Wes-Kaap Toerismeraad het September as “toerismemaand” verklaar. Die slagspreuk is “daar’s ‘n toeris in almal” en die doelwit is om toeriste dwarsoor die wêreld in kennis te stel van alle toerisme geleenthede. “Ons beoog om toeriste te oorreed om elke jaar in September op Suid-Afrika te fokus en daardeur hoop ons dat die maand in hierdie land mettertyd net so belangrik op wêreld toerisme almanakke sal word as die Rio Kamival,” se WKTR bemarkingsbestuurder Pieter Rossouw. Beaufort-Wes Toerismeburo het besluit om ook in September op toerisme te fokus deur ‘n foto-kompetisie te reel. “Enigeen wat ‘n foto in die dorp op September 24 neem kan dit inskryf,” se Toerismeburo voorsitter Hilary Steven Jennings. “Alle inskrywings sal by die museum uitgestal word en groot pryse sal op die spel wees.”
ENTRIES ROLL IN FOR MARATHON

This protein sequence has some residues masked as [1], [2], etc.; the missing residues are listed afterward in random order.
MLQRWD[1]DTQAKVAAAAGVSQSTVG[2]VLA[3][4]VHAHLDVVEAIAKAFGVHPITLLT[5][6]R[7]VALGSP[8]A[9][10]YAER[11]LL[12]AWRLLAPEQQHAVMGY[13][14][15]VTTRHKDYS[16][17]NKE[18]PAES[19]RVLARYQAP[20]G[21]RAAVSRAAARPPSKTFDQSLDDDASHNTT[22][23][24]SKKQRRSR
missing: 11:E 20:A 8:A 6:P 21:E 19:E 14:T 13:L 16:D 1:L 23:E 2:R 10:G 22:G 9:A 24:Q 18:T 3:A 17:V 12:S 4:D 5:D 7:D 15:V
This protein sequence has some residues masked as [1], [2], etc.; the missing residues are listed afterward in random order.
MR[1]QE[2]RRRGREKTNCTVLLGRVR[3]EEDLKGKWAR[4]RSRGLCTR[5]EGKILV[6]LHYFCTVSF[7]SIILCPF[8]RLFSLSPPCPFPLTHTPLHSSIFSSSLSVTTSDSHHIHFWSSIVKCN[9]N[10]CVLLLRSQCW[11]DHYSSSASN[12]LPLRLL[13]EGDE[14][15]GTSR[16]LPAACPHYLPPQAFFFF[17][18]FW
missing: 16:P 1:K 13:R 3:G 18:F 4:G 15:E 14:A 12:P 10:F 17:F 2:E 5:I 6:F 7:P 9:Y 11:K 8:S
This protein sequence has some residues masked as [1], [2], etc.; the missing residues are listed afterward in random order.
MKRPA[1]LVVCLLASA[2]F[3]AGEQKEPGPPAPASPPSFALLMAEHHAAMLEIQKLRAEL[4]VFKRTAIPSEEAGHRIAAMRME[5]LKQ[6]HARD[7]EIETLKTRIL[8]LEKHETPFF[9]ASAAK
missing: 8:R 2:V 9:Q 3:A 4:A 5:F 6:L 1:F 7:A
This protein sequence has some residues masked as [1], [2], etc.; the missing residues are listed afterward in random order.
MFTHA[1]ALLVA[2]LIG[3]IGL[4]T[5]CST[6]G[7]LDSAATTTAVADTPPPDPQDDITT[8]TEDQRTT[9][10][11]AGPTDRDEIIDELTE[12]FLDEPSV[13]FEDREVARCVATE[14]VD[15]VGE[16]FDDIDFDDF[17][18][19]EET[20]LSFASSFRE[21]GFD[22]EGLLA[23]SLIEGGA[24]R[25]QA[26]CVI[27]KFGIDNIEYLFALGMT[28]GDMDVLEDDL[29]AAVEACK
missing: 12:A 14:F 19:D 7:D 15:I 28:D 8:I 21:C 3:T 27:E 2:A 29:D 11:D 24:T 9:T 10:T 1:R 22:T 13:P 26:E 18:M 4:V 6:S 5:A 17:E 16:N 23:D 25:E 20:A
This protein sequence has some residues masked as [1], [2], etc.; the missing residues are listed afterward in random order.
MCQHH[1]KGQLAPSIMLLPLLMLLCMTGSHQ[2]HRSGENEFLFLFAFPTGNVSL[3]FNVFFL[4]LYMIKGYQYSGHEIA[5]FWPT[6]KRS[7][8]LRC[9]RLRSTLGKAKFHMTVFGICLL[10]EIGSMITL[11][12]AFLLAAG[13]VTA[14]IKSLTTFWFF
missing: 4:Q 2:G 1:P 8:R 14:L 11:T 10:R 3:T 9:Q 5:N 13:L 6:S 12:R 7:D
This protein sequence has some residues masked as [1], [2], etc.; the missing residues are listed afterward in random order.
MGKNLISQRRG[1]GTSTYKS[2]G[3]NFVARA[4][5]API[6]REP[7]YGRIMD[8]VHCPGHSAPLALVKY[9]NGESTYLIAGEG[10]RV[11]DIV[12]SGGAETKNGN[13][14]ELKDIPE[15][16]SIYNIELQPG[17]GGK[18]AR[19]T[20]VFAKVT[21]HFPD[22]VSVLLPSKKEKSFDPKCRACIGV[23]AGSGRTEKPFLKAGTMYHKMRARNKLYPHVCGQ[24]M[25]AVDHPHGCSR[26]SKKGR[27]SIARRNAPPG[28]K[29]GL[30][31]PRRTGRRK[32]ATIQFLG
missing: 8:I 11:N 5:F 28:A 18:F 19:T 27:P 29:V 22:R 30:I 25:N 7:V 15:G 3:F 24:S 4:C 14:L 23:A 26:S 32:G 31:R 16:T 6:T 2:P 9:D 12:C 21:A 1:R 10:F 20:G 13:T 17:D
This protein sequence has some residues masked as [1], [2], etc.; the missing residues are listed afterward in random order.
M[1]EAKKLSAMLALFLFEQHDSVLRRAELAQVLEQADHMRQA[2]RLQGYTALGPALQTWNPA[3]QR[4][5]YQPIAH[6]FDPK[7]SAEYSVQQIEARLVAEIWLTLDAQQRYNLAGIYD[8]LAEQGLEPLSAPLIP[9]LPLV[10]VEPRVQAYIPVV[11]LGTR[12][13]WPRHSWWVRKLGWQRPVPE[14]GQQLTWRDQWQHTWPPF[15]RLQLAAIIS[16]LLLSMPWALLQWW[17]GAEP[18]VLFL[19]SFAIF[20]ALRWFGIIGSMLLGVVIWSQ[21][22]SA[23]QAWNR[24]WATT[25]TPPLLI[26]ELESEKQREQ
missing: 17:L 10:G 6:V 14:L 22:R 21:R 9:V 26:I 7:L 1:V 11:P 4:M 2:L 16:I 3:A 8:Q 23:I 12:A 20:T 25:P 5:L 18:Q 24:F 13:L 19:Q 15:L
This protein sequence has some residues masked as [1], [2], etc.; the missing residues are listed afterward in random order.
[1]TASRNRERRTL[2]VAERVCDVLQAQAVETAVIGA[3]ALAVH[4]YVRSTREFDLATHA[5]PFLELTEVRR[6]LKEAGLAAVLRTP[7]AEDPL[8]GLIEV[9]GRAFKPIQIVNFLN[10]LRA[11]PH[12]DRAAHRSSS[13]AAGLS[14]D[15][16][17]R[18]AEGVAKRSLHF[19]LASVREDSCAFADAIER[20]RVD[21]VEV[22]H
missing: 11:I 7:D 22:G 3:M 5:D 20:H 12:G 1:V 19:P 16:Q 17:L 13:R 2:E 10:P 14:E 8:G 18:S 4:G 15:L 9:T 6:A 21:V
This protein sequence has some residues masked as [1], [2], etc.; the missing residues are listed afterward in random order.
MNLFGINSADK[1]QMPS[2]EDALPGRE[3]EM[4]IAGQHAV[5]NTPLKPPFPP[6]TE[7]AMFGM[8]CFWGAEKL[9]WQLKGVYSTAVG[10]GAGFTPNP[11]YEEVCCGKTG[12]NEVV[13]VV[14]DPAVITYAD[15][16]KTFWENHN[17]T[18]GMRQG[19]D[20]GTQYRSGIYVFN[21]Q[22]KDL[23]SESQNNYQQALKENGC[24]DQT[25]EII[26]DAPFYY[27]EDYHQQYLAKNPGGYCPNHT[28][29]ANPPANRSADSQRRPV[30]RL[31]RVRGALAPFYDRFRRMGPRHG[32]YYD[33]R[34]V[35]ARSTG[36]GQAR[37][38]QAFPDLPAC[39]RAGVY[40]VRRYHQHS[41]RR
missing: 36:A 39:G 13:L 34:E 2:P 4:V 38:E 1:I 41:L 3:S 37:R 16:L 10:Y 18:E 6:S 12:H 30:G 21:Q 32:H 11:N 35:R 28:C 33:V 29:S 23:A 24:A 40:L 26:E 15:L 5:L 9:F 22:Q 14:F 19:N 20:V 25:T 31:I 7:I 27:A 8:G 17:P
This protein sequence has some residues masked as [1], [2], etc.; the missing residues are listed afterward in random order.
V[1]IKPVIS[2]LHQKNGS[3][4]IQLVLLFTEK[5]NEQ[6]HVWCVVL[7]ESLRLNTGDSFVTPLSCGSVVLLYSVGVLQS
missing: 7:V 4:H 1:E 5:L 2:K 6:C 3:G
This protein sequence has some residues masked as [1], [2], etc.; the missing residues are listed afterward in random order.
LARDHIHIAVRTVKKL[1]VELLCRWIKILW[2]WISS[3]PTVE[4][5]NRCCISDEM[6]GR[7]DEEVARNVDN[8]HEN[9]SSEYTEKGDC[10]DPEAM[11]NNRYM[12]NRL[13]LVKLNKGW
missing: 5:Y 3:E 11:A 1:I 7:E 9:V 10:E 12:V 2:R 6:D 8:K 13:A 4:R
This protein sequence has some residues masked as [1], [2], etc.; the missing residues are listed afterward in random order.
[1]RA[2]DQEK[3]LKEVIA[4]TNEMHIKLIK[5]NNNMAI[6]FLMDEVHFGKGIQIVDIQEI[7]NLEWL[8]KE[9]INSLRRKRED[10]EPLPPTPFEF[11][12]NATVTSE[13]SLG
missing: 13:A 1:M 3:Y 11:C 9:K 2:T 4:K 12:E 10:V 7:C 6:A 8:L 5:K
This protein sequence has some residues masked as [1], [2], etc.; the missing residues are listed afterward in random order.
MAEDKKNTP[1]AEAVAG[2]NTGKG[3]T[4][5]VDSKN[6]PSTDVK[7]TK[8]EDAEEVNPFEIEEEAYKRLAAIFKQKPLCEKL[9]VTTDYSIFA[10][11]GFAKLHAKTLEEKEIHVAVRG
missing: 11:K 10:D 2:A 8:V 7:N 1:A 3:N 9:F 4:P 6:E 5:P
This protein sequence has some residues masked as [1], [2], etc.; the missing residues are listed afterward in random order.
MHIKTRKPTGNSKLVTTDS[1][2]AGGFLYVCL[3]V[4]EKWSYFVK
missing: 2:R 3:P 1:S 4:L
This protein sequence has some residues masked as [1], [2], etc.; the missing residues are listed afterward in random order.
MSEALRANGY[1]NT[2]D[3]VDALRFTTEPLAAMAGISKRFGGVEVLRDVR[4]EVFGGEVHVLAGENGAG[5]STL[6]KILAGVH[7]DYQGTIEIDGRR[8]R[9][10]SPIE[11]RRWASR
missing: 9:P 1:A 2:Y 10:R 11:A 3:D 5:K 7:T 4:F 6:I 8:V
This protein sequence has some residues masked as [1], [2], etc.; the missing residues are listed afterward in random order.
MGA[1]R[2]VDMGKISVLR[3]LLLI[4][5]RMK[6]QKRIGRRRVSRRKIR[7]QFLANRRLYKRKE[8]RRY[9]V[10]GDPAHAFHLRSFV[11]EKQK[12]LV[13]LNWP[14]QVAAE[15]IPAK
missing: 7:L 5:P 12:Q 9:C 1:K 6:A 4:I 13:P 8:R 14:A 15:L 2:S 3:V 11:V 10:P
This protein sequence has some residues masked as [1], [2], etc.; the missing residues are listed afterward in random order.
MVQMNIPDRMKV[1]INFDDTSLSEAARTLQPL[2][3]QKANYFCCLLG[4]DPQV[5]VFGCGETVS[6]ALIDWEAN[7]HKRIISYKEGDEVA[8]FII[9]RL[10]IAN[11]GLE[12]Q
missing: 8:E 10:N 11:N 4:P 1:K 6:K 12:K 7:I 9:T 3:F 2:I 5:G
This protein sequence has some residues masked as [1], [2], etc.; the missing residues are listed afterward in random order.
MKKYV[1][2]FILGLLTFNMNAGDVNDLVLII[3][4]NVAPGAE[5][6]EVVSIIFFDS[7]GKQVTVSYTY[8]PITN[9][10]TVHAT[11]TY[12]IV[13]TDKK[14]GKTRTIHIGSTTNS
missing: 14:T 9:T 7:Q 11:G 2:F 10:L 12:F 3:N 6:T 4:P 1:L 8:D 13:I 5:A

The new route of the Beaufort West Metropolitan Marathon, the first event of its kind to be run through a national park in the Western Cape Province, has sparked great interest. Entries are already rolling in as runners look forward to what promises to be one of the most beautiful and enjoyable ecological runs in the province. The half marathon route remains entirely inside the Karoo National Park, and the 50km run, mainly in the park, includes a variety of challenges, such as a portion along a gravel road and a run through the historic core of the town Members of the local running club who have tried these routes are full of praise. “In addition to thoroughly enjoying game spotting as we run, we have been lucky enough to see some of the recently released new quaggas along the Lammertjiesleegte section of the course.” they said. Entries forms are available from Mrs Elwina Otto at Beaufort West Municipality. Metropolitan, sponsors of the Olympic Team, are once again the main sponsors, with Transnet providing the teeshirts. “Interest is high and it appears as if we will have record entries for both the marathon, and half marathon on August 15,” says course organiser Gys van der Westhuizen.